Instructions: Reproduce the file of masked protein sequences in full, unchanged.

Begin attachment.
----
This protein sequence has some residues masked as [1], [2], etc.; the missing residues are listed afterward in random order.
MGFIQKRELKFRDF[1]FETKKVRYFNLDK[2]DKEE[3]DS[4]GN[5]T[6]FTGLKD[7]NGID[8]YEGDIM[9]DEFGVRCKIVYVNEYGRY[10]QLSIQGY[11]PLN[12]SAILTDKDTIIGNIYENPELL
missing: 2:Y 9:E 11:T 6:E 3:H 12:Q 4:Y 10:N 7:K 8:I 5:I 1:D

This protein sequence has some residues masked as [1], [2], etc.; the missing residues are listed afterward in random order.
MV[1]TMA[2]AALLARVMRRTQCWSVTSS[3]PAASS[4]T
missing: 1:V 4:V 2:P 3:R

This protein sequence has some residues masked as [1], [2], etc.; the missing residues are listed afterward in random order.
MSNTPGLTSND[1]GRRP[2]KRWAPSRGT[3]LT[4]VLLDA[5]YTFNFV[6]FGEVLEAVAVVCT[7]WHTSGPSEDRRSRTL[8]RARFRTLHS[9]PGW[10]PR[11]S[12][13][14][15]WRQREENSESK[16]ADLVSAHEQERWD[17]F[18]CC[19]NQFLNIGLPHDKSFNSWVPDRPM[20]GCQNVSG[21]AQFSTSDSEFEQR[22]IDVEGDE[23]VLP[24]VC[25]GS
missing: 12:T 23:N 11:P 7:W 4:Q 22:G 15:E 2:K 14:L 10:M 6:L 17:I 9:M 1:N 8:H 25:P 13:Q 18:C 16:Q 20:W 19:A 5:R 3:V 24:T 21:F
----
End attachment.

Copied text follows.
This protein sequence has some residues masked as [1], [2], etc.; the missing residues are listed afterward in random order.
MGFIQKRELKFRDF[1]FETKKVRYFNLDK[2]DKEE[3]DS[4]GN[5]T[6]FTGLKD[7]NGID[8]YEGDIM[9]DEFGVRCKIVYVNEYGRY[10]QLSIQGY[11]PLN[12]SAILTDKDTIIGNIYENPELL
missing: 2:Y 9:E 11:T 6:E 3:H 12:Q 4:Y 10:N 7:K 8:I 5:I 1:D

This protein sequence has some residues masked as [1], [2], etc.; the missing residues are listed afterward in random order.
MV[1]TMA[2]AALLARVMRRTQCWSVTSS[3]PAASS[4]T
missing: 1:V 4:V 2:P 3:R

This protein sequence has some residues masked as [1], [2], etc.; the missing residues are listed afterward in random order.
MSNTPGLTSND[1]GRRP[2]KRWAPSRGT[3]LT[4]VLLDA[5]YTFNFV[6]FGEVLEAVAVVCT[7]WHTSGPSEDRRSRTL[8]RARFRTLHS[9]PGW[10]PR[11]S[12][13][14][15]WRQREENSESK[16]ADLVSAHEQERWD[17]F[18]CC[19]NQFLNIGLPHDKSFNSWVPDRPM[20]GCQNVSG[21]AQFSTSDSEFEQR[22]IDVEGDE[23]VLP[24]VC[25]GS
missing: 12:T 23:N 11:P 7:W 4:Q 22:G 15:E 2:K 14:L 10:M 6:L 17:I 9:M 1:N 8:H 25:P 13:Q 18:C 16:Q 20:W 19:A 5:R 3:V 24:T 21:F